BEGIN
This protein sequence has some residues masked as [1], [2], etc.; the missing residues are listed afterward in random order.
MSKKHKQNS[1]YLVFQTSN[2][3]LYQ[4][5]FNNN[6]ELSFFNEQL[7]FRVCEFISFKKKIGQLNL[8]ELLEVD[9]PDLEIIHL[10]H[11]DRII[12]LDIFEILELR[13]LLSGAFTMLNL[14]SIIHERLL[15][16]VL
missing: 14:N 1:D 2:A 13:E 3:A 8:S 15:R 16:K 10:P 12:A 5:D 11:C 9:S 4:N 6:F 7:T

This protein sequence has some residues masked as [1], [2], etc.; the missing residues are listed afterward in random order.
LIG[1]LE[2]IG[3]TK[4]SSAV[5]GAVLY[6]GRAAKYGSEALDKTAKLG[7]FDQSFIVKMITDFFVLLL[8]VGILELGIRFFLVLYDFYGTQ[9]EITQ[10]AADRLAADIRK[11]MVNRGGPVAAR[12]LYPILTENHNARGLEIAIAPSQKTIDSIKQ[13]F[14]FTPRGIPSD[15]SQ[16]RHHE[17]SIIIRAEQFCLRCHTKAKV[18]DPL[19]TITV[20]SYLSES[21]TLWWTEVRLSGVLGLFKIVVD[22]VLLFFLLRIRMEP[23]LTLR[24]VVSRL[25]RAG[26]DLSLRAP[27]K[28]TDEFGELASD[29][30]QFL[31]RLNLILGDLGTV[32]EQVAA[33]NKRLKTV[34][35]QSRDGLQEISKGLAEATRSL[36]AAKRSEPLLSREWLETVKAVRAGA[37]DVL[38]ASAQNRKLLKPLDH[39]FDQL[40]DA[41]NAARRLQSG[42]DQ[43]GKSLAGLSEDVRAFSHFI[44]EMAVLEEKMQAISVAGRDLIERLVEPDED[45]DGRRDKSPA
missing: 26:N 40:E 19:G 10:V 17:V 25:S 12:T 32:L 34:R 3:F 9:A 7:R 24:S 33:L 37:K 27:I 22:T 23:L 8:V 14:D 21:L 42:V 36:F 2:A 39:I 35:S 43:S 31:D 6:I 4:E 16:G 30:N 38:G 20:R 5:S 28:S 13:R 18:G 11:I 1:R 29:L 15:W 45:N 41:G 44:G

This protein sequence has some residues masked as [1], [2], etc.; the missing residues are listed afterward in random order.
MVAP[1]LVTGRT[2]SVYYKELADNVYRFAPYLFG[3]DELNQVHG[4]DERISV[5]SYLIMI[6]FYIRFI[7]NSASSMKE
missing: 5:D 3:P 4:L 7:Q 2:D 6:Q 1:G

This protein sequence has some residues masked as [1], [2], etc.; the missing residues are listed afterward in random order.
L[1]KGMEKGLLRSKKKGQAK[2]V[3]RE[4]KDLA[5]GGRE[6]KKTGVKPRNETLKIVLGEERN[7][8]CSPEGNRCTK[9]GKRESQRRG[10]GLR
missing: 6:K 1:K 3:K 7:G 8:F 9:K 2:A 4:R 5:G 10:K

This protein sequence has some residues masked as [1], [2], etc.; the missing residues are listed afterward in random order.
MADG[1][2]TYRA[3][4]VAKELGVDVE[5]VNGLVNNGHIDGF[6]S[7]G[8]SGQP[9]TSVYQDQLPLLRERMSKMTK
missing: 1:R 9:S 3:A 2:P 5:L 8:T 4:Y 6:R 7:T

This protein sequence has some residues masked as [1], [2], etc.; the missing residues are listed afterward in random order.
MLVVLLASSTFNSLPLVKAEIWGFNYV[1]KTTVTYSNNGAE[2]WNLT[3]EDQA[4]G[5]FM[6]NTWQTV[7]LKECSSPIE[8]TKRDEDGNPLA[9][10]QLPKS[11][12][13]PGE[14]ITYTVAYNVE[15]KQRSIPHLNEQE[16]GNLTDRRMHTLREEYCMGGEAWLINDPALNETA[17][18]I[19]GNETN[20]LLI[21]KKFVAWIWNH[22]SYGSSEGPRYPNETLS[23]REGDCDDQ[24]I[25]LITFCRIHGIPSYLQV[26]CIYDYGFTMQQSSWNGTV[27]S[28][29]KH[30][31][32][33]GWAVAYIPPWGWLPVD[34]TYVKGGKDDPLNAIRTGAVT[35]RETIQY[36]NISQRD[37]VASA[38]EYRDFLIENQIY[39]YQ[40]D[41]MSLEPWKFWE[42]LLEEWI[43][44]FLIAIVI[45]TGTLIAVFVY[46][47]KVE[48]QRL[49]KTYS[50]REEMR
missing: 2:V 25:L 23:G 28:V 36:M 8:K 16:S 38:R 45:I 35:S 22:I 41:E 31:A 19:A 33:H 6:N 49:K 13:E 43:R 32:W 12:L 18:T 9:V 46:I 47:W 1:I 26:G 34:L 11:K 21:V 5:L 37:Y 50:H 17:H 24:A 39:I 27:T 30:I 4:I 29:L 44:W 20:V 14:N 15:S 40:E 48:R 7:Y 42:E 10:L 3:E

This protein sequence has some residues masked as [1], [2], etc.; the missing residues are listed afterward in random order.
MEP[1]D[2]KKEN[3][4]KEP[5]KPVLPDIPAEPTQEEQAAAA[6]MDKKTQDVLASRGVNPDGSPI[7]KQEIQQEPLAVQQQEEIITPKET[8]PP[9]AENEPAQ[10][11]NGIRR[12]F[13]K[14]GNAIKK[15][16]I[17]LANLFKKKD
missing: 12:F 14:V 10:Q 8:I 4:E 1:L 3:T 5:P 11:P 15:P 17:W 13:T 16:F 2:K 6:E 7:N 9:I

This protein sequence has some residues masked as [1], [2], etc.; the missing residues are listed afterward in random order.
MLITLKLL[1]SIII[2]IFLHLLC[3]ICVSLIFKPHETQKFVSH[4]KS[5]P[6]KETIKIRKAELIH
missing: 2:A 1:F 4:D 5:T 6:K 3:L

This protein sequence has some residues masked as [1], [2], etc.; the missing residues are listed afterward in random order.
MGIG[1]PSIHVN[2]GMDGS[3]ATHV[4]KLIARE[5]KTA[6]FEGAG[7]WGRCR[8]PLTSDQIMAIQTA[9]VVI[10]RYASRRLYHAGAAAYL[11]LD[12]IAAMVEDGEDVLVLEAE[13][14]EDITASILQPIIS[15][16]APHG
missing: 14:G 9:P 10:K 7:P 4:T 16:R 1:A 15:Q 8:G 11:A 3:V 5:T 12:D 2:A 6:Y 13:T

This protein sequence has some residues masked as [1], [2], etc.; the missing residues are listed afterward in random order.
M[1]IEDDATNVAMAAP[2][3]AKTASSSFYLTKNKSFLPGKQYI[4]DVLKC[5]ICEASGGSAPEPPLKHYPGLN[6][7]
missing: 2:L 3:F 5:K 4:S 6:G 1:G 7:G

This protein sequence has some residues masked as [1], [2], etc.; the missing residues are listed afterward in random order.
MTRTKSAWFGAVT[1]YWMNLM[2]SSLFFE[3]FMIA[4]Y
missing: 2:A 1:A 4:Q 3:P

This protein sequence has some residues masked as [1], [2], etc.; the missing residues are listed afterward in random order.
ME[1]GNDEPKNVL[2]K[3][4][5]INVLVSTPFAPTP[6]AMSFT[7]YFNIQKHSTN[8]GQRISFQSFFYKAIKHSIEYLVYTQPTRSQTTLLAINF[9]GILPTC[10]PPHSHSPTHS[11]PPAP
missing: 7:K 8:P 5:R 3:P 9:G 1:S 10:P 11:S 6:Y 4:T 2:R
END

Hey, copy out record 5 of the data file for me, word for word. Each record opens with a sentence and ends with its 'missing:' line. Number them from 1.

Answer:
This protein sequence has some residues masked as [1], [2], etc.; the missing residues are listed afterward in random order.
MADG[1][2]TYRA[3][4]VAKELGVDVE[5]VNGLVNNGHIDGF[6]S[7]G[8]SGQP[9]TSVYQDQLPLLRERMSKMTK
missing: 1:R 9:S 3:A 2:P 5:L 8:T 4:Y 6:R 7:T